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Assume a .NET class library code that, for example, writes to the Windows registry. Then this code has problem to run over internet, because default Internet policy does not give access to write to the registry.

By adding a RequestMinimum statement in the assembly we can specify that the code requires permission to write to write to the registry. This will not alter the fact that the code does not have the permission, but will stop the assembly from loading; the runtime will throw a System.Security.Policy.PolicyException and identify the permission that is required.

Do you now any other examples of using evidence, security policy and permissions (the key elements of code-access security) to prevent an assembly from loading on a web server?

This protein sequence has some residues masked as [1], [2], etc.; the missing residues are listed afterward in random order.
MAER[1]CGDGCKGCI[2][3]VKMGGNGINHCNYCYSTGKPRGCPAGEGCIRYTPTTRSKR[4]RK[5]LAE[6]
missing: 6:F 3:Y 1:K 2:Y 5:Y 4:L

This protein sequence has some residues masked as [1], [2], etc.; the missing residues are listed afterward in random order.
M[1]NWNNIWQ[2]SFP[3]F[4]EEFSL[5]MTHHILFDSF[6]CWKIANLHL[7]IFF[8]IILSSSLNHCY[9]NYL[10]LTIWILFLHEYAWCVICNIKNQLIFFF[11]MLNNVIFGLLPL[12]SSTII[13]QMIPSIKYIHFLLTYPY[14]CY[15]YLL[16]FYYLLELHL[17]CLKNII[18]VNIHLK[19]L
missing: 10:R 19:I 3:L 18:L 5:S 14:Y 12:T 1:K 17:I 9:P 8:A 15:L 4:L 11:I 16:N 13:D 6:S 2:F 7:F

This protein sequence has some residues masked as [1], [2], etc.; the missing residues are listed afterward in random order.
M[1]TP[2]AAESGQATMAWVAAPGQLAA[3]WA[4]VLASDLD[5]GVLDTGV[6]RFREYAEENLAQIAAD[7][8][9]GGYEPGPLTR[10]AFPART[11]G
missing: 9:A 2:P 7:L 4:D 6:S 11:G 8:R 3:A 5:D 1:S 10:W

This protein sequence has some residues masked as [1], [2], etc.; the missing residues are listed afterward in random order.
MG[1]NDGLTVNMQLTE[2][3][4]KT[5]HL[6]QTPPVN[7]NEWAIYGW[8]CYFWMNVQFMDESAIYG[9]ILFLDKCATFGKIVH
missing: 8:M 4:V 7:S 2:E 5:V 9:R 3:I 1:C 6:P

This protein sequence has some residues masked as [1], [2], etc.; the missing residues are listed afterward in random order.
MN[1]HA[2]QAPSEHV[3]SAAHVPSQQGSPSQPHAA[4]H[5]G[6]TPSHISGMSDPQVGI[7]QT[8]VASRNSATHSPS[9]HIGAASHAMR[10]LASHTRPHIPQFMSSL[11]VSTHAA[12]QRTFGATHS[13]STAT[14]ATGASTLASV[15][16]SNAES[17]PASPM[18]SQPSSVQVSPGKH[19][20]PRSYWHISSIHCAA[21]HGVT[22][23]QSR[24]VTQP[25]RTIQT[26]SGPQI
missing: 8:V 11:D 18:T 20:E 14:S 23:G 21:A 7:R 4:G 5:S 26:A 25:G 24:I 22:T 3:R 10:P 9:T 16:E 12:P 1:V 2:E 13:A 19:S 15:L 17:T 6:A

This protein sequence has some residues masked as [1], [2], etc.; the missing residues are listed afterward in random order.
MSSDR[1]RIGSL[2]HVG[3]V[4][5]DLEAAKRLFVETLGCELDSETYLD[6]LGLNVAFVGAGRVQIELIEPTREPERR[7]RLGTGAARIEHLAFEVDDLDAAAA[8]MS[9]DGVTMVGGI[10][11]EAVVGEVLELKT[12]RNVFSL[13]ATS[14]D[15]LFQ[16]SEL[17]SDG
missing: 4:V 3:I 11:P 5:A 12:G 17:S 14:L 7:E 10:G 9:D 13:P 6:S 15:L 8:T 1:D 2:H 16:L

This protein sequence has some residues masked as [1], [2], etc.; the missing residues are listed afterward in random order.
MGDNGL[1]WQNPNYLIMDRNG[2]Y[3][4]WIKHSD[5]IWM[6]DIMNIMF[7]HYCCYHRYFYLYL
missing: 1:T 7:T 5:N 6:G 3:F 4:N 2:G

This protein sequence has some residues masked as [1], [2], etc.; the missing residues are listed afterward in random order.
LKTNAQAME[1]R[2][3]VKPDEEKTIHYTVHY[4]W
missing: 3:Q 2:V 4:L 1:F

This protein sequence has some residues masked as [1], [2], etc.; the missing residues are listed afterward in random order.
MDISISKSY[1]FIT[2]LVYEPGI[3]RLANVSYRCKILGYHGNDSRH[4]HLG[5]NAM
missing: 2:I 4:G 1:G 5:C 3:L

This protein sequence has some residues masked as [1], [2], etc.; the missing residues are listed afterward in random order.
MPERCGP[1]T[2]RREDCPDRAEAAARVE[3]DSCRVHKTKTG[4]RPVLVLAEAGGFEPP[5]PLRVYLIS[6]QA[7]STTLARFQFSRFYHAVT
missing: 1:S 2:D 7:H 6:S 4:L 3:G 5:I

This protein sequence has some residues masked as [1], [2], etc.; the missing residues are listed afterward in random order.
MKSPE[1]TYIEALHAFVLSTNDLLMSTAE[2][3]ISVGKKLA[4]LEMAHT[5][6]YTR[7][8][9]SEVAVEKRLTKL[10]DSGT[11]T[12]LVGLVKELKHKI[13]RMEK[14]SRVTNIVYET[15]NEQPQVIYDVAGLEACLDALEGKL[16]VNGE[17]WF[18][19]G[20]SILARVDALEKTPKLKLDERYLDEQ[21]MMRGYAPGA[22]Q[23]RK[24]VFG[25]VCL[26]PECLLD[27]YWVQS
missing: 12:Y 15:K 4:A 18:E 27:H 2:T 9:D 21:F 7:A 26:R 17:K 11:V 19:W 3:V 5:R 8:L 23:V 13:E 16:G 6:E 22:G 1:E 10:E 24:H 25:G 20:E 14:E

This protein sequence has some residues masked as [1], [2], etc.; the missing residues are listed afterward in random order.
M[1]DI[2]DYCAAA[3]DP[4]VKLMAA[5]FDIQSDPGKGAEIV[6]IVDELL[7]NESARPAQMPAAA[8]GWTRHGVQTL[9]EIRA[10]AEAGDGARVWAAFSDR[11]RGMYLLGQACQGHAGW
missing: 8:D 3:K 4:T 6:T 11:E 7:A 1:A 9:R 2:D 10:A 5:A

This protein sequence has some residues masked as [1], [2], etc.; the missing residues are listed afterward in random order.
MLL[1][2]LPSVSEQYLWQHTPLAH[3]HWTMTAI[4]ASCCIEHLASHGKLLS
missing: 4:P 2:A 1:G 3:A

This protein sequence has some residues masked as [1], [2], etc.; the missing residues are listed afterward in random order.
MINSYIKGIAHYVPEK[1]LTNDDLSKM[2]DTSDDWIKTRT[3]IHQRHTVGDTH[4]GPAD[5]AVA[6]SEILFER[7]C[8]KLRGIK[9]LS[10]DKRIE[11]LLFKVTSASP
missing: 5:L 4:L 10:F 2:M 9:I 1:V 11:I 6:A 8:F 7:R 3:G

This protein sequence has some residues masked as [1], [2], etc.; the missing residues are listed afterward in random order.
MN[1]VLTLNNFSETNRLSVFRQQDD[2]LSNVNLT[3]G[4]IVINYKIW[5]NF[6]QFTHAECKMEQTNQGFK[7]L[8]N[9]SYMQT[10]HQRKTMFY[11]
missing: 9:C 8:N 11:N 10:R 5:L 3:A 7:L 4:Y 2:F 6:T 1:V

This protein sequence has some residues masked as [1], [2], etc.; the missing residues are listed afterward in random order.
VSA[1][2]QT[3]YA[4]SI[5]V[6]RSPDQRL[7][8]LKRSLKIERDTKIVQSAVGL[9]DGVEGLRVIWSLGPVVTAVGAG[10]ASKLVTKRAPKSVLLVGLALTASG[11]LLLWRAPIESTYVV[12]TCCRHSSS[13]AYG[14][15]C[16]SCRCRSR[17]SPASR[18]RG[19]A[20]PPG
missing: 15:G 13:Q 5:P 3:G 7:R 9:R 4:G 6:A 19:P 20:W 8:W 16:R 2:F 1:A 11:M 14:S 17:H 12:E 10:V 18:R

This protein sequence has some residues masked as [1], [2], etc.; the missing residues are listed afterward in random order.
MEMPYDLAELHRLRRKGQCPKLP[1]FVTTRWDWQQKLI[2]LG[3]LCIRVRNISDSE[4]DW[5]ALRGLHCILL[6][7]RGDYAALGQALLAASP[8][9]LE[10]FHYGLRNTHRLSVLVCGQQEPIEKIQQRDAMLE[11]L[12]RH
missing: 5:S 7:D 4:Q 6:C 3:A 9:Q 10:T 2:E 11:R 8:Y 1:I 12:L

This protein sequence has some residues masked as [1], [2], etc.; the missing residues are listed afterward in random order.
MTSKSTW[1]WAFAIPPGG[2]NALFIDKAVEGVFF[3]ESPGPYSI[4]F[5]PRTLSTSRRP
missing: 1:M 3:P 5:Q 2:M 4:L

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You can prevent any assembly from loading in any context (web server or otherwise) if you deny it SecurityPermission\Execution. In .NET 3.5 and earlier, ASP.NET trust levels are intersected with local CAS policy on the machine in order to determine the final permission grant for any given assembly. Therefore, you can prevent an assembly from being loaded under ASP.NET by denying it execution permission via local CAS policy, using the usual evidence and code group membership condition mechanisms. (This will not hold true in .NET 4.0, where local CAS policy will no longer exist.)

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